Human Resources Cohesion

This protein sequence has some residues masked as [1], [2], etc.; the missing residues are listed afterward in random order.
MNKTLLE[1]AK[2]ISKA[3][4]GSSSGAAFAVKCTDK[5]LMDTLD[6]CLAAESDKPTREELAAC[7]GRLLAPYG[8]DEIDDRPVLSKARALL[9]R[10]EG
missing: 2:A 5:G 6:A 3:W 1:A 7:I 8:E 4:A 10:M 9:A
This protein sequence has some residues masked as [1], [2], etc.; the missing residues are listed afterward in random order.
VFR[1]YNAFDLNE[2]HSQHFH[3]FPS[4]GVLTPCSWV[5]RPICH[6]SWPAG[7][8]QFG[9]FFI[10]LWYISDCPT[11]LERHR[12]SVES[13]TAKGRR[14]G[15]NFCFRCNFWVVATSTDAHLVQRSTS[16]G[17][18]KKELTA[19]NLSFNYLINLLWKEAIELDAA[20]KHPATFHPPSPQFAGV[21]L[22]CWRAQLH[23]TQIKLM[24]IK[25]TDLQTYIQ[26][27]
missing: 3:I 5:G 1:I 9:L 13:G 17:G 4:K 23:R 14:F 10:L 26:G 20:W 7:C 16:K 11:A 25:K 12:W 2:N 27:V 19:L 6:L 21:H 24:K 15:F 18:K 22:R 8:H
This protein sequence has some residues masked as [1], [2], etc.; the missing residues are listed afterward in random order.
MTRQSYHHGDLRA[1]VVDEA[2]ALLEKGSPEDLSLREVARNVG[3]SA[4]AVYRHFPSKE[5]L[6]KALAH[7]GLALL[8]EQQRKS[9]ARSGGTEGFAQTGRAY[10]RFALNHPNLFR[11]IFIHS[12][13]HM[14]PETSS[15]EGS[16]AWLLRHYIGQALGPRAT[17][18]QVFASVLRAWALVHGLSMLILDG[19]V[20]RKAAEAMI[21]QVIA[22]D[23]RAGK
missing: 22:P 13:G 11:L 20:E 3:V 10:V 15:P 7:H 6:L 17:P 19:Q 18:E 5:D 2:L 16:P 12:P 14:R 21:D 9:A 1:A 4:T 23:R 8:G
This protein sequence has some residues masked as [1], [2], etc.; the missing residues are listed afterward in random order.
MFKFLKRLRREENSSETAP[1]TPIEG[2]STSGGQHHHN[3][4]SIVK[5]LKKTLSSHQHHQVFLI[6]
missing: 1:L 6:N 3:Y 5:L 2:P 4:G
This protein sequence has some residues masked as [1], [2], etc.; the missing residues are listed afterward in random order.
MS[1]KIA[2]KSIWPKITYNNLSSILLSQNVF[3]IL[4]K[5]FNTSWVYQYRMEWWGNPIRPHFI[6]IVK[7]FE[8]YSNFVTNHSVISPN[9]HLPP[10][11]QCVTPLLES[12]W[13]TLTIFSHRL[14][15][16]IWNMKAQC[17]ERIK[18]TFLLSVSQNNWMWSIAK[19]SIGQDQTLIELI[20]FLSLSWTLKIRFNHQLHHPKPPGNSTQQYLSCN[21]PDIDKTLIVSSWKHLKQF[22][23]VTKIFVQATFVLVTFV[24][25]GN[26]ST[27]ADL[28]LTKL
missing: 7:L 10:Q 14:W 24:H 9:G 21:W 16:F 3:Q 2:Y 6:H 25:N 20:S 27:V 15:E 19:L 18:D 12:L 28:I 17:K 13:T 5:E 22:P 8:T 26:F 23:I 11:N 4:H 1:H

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Much management research, consultancy work and money has been, and continues to be, spent on making teams work well in companies Veloutsou and Panigyrakis, (2001, p.234). Here I will analyse how team cohesion can be increased and the outcomes of a highly cohesive team The term ‘cohesiveness’ in the context of team cohesiveness within organisations can be defined as ‘The degree to which members are attracted to and motivated to remain part of the group.’ French et al (2008, p.286) Persons within a highly cohesive team generally tend to be more enthusiastic and energetic towards completing team activities and have a lower absenteeism rate, therefore team cohesion is an endeavour that managers are continuously trying to promote within organisations. There are many factors which can influence and effect cohesiveness and the performance of a team. Fig 1. adapted from Mullins L. J. (2008, p.307) illustrates the factors in question. Membership refers to factors which affect the members of a group. The work environment refers to the group environment and the advantages and disadvantages affecting the group because of this. Organisational factors refer to the organisation as a whole effects them such as management styles and reward systems. Lastly group development and maturity refers to the Tuckmans model where groups venture through five stages known as the forming, storming, norming, performing and adjourning stages Brooks (2003, p.92-93). The personalities of team members, can impact the cohesiveness of a team and how they relate from being a group of individuals and developing into to a team Belbin (1981) assumes nine roles in a team which he defines as plant, resource, shaper, monitor evaluator, team worker, implementer, completer finisher and specialist. Belbin didn't imply that every role has to be filled out by an individual team member, but that a team member can
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